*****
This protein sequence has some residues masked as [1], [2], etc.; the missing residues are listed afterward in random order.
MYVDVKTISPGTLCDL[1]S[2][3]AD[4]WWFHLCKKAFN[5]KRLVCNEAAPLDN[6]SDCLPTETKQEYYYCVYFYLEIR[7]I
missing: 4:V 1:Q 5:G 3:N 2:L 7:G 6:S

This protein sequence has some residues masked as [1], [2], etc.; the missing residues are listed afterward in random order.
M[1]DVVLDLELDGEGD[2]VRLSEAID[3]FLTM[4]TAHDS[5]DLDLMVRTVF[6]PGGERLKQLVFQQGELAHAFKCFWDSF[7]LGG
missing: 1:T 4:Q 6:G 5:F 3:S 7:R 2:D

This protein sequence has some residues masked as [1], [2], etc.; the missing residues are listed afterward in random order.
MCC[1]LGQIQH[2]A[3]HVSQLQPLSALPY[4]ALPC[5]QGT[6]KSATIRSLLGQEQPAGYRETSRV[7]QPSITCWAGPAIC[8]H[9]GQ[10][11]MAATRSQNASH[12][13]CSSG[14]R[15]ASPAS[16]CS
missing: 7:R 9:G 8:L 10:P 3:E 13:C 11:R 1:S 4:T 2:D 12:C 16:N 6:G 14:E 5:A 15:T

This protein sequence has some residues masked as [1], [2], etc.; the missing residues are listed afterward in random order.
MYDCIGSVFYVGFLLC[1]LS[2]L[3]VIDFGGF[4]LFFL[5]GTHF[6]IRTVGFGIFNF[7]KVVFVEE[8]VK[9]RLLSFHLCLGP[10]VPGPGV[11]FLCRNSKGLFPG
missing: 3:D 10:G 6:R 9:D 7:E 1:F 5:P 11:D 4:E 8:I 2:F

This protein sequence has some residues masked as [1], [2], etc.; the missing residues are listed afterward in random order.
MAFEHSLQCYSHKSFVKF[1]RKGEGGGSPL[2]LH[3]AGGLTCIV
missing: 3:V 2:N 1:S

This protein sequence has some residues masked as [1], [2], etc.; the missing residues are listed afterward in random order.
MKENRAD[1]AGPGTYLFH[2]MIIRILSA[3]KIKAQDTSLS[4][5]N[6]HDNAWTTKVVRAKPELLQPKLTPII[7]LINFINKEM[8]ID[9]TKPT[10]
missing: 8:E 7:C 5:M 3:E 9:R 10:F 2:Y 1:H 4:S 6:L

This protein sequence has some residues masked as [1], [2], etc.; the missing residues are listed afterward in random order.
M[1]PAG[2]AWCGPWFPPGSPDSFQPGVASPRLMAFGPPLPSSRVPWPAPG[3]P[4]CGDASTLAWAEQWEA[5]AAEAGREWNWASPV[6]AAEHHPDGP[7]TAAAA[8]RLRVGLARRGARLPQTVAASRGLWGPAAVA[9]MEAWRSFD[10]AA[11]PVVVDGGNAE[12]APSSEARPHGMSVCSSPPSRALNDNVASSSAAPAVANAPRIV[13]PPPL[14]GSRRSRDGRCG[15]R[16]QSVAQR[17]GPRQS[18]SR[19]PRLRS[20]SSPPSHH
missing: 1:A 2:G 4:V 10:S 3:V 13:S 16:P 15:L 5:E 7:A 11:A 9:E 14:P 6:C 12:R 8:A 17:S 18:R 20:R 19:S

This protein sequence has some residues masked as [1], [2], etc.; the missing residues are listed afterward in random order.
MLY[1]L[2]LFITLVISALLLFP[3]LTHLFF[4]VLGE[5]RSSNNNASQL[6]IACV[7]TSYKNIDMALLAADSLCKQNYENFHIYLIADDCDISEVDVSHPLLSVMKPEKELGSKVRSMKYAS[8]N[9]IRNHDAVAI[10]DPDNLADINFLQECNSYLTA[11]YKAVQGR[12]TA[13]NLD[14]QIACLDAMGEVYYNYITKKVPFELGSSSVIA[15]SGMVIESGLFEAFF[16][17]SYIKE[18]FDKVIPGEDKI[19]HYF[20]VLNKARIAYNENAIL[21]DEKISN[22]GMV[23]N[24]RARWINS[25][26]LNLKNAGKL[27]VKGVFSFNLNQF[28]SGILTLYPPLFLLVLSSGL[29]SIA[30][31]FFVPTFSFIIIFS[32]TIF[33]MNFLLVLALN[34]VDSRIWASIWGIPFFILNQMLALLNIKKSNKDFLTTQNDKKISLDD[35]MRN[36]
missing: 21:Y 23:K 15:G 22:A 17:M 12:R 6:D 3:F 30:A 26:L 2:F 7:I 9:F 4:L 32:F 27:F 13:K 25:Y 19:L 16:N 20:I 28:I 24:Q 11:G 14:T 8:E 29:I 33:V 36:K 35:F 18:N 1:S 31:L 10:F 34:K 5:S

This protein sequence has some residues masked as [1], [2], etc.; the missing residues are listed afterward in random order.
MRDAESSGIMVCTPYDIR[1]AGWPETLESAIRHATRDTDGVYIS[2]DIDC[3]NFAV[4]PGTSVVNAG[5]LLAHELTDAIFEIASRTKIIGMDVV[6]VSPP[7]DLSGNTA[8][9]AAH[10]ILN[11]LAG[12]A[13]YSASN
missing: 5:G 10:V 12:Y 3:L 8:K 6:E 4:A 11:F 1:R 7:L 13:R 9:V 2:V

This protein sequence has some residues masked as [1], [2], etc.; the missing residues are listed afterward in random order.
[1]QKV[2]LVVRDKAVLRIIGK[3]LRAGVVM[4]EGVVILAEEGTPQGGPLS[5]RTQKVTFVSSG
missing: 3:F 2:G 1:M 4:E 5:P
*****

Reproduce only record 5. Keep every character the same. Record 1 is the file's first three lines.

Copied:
This protein sequence has some residues masked as [1], [2], etc.; the missing residues are listed afterward in random order.
MAFEHSLQCYSHKSFVKF[1]RKGEGGGSPL[2]LH[3]AGGLTCIV
missing: 3:V 2:N 1:S